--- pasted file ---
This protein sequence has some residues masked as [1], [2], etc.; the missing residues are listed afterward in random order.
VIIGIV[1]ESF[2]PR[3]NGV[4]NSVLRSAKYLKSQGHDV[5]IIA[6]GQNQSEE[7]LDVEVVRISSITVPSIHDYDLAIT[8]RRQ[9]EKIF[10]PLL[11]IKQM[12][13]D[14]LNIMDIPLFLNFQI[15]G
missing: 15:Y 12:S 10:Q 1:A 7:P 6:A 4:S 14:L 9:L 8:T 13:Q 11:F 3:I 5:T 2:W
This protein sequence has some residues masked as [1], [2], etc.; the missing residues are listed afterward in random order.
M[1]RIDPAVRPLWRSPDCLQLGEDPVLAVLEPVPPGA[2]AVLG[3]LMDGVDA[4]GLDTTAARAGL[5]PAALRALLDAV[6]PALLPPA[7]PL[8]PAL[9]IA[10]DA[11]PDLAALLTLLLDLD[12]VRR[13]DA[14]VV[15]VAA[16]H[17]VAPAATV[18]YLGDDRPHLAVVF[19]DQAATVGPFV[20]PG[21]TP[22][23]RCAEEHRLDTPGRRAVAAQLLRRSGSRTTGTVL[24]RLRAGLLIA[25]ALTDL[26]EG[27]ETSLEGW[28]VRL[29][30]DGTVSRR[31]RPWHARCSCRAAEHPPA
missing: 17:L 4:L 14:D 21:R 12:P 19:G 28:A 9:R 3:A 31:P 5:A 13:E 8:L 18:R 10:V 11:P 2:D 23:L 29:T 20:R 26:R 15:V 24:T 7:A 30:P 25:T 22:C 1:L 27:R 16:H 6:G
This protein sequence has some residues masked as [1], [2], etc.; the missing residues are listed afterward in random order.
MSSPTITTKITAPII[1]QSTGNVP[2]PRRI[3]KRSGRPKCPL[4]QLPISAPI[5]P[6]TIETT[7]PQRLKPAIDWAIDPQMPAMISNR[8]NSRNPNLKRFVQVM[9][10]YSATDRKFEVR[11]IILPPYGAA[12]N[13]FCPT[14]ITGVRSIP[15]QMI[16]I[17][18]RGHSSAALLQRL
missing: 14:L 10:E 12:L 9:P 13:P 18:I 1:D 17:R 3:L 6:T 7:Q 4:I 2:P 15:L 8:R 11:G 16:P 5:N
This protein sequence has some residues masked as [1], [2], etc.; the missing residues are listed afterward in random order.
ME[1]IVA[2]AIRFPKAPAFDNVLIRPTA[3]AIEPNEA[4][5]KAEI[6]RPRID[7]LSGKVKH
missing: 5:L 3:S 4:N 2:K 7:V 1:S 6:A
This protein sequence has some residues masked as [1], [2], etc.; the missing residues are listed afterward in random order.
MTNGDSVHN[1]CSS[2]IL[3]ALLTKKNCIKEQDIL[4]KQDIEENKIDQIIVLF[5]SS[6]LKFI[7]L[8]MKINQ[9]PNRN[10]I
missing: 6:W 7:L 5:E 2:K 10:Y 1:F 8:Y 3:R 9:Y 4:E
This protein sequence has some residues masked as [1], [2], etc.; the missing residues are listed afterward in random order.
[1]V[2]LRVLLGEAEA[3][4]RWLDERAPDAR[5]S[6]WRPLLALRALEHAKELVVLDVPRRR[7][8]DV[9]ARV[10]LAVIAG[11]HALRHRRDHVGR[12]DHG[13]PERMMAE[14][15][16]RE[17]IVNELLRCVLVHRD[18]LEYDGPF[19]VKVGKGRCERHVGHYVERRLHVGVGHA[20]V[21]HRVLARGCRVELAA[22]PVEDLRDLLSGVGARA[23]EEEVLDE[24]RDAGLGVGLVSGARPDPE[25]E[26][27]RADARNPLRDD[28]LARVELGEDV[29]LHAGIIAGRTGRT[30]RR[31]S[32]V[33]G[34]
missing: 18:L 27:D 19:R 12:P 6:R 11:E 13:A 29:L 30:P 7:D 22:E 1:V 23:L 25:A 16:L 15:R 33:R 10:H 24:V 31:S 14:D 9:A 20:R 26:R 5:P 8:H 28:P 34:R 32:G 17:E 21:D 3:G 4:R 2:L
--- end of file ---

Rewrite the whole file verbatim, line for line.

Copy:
This protein sequence has some residues masked as [1], [2], etc.; the missing residues are listed afterward in random order.
VIIGIV[1]ESF[2]PR[3]NGV[4]NSVLRSAKYLKSQGHDV[5]IIA[6]GQNQSEE[7]LDVEVVRISSITVPSIHDYDLAIT[8]RRQ[9]EKIF[10]PLL[11]IKQM[12][13]D[14]LNIMDIPLFLNFQI[15]G
missing: 15:Y 12:S 10:Q 1:A 7:P 6:A 4:S 14:L 9:L 8:T 13:Q 11:F 3:I 5:T 2:W
This protein sequence has some residues masked as [1], [2], etc.; the missing residues are listed afterward in random order.
M[1]RIDPAVRPLWRSPDCLQLGEDPVLAVLEPVPPGA[2]AVLG[3]LMDGVDA[4]GLDTTAARAGL[5]PAALRALLDAV[6]PALLPPA[7]PL[8]PAL[9]IA[10]DA[11]PDLAALLTLLLDLD[12]VRR[13]DA[14]VV[15]VAA[16]H[17]VAPAATV[18]YLGDDRPHLAVVF[19]DQAATVGPFV[20]PG[21]TP[22][23]RCAEEHRLDTPGRRAVAAQLLRRSGSRTTGTVL[24]RLRAGLLIA[25]ALTDL[26]EG[27]ETSLEGW[28]VRL[29][30]DGTVSRR[31]RPWHARCSCRAAEHPPA
missing: 17:L 4:L 14:D 21:R 12:P 19:G 28:A 9:R 3:A 31:P 5:A 13:E 8:L 18:R 10:V 11:P 2:D 23:L 29:T 20:R 26:R 15:V 24:T 7:A 30:P 25:T 22:C 1:L 27:R 16:H 6:G
This protein sequence has some residues masked as [1], [2], etc.; the missing residues are listed afterward in random order.
MSSPTITTKITAPII[1]QSTGNVP[2]PRRI[3]KRSGRPKCPL[4]QLPISAPI[5]P[6]TIETT[7]PQRLKPAIDWAIDPQMPAMISNR[8]NSRNPNLKRFVQVM[9][10]YSATDRKFEVR[11]IILPPYGAA[12]N[13]FCPT[14]ITGVRSIP[15]QMI[16]I[17][18]RGHSSAALLQRL
missing: 14:L 10:E 12:L 9:P 13:P 18:I 1:D 17:R 3:L 6:T 7:Q 4:I 2:P 15:L 8:R 11:G 16:P 5:N
This protein sequence has some residues masked as [1], [2], etc.; the missing residues are listed afterward in random order.
ME[1]IVA[2]AIRFPKAPAFDNVLIRPTA[3]AIEPNEA[4][5]KAEI[6]RPRID[7]LSGKVKH
missing: 5:L 3:S 4:N 2:K 7:V 1:S 6:A
This protein sequence has some residues masked as [1], [2], etc.; the missing residues are listed afterward in random order.
MTNGDSVHN[1]CSS[2]IL[3]ALLTKKNCIKEQDIL[4]KQDIEENKIDQIIVLF[5]SS[6]LKFI[7]L[8]MKINQ[9]PNRN[10]I
missing: 6:W 7:L 5:E 2:K 10:Y 1:F 8:Y 3:R 9:Y 4:E
This protein sequence has some residues masked as [1], [2], etc.; the missing residues are listed afterward in random order.
[1]V[2]LRVLLGEAEA[3][4]RWLDERAPDAR[5]S[6]WRPLLALRALEHAKELVVLDVPRRR[7][8]DV[9]ARV[10]LAVIAG[11]HALRHRRDHVGR[12]DHG[13]PERMMAE[14][15][16]RE[17]IVNELLRCVLVHRD[18]LEYDGPF[19]VKVGKGRCERHVGHYVERRLHVGVGHA[20]V[21]HRVLARGCRVELAA[22]PVEDLRDLLSGVGARA[23]EEEVLDE[24]RDAGLGVGLVSGARPDPE[25]E[26][27]RADARNPLRDD[28]LARVELGEDV[29]LHAGIIAGRTGRT[30]RR[31]S[32]V[33]G[34]
missing: 18:L 27:D 19:R 12:P 6:R 11:E 13:A 29:L 30:P 7:D 22:E 1:V 23:L 25:A 16:L 15:R 33:R 10:H 24:V 31:S 14:D 9:A 20:R 26:R 5:P 8:H 28:P 34:R 32:G 17:E 21:D 3:G 4:R 2:L